Now lets look at what we need to do to create and schedule a kron policy for a Cisco device:

  1. Create the kron policy.
  2. set the commands that are to be issued by the kron policy.
  3. Create the kron occurrence policy.
  4. Specify the re-occurrence schedule.
  5. Specify which kron policy to run under the occurrence schedule.
First we are going to create the kron policy and specify the commands to be issued by this kron policy.

Setting up a kron policy

Now we are going set the schedule for this policy, as well specify which kron policy to run on this occurrence.

Setting the kron policy schedule.

The router will also tell you if the clock is not configured, as you could guess if the date/time on the router is not configured correctly scheduling the kron job could be difficult.

You can view the kron schedule by issuing the following command: sh kron schedule

Viewing the kron schedule

I’ve created a second schedule to run every 2 minutes to the sake of my own time.

You can also debug the kron job to verify it is running successfully:  debug kron all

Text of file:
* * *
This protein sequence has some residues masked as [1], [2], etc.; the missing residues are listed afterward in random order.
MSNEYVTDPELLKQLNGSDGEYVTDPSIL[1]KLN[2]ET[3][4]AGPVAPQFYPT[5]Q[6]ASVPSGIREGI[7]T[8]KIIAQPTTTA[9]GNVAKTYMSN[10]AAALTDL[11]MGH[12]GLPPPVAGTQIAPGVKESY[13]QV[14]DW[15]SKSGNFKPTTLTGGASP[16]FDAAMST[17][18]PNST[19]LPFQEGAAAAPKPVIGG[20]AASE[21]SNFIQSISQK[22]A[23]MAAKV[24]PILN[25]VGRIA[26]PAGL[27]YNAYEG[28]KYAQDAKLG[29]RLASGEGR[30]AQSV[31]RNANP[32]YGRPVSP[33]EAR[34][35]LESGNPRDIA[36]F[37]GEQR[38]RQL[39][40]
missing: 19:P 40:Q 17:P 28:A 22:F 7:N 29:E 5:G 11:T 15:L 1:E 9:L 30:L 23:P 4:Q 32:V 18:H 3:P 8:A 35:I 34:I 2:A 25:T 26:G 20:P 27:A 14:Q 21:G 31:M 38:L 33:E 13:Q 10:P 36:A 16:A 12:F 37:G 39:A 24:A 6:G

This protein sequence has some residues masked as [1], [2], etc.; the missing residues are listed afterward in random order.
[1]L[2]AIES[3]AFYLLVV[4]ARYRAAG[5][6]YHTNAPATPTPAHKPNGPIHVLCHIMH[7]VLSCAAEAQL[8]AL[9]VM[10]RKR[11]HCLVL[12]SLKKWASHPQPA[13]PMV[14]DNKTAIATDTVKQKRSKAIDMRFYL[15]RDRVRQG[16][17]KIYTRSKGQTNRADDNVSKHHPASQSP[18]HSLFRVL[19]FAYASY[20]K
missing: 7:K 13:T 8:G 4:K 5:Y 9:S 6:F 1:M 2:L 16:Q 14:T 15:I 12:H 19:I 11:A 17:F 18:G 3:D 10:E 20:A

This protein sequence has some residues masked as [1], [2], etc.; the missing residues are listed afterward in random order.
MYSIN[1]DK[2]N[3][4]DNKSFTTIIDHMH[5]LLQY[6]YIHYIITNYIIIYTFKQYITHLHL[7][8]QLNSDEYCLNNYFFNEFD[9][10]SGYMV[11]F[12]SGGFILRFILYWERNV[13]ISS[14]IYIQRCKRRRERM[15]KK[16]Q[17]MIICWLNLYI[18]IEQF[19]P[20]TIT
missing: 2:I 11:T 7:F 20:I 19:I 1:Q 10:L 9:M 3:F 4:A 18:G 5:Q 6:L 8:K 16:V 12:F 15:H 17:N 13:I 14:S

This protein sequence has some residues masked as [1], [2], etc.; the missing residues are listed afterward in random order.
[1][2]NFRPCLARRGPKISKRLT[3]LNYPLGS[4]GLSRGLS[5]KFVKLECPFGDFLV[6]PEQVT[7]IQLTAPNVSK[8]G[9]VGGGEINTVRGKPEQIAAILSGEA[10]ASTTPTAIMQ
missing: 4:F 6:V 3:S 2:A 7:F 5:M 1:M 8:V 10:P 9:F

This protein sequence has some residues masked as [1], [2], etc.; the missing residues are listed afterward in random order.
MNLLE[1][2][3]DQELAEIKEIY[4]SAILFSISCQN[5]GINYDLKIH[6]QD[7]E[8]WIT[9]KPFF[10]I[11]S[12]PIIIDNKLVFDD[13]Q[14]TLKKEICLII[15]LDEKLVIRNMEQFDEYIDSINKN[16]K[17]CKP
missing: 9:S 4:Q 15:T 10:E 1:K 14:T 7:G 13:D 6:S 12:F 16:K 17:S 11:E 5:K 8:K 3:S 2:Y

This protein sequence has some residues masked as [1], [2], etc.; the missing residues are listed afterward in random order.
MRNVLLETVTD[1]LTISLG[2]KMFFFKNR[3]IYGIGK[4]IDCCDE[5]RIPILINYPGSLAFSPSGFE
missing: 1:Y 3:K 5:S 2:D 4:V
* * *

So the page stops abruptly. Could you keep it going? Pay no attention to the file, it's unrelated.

Kron debug output.

From the debug output you can see the router call the kron job, issue the command in the kron policy, delay the kron job another 2 minutes, and in this case you can see the router write config to memory.

Written by Stephen J. Occhiogrosso

October 17, 2011 at 7:20 AM

Securing BGP.

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BGP like other routing protocols need to be protected. Remember BGP runs off of TCP port 179 and because of this it is susceptible to the typical vulnerabilities of TCP, but we do have a few options that can be configured to provide some addition security.

1. MD5 Authentication

This should go without explanation like other routing protocols, neighbors will be authenticated using an MD5 key, this key must match on a per neighbor basis.

Configuring BGP Neighbor Authentication

Neighbor with a bad MD5 password

2. bgp maxas-limit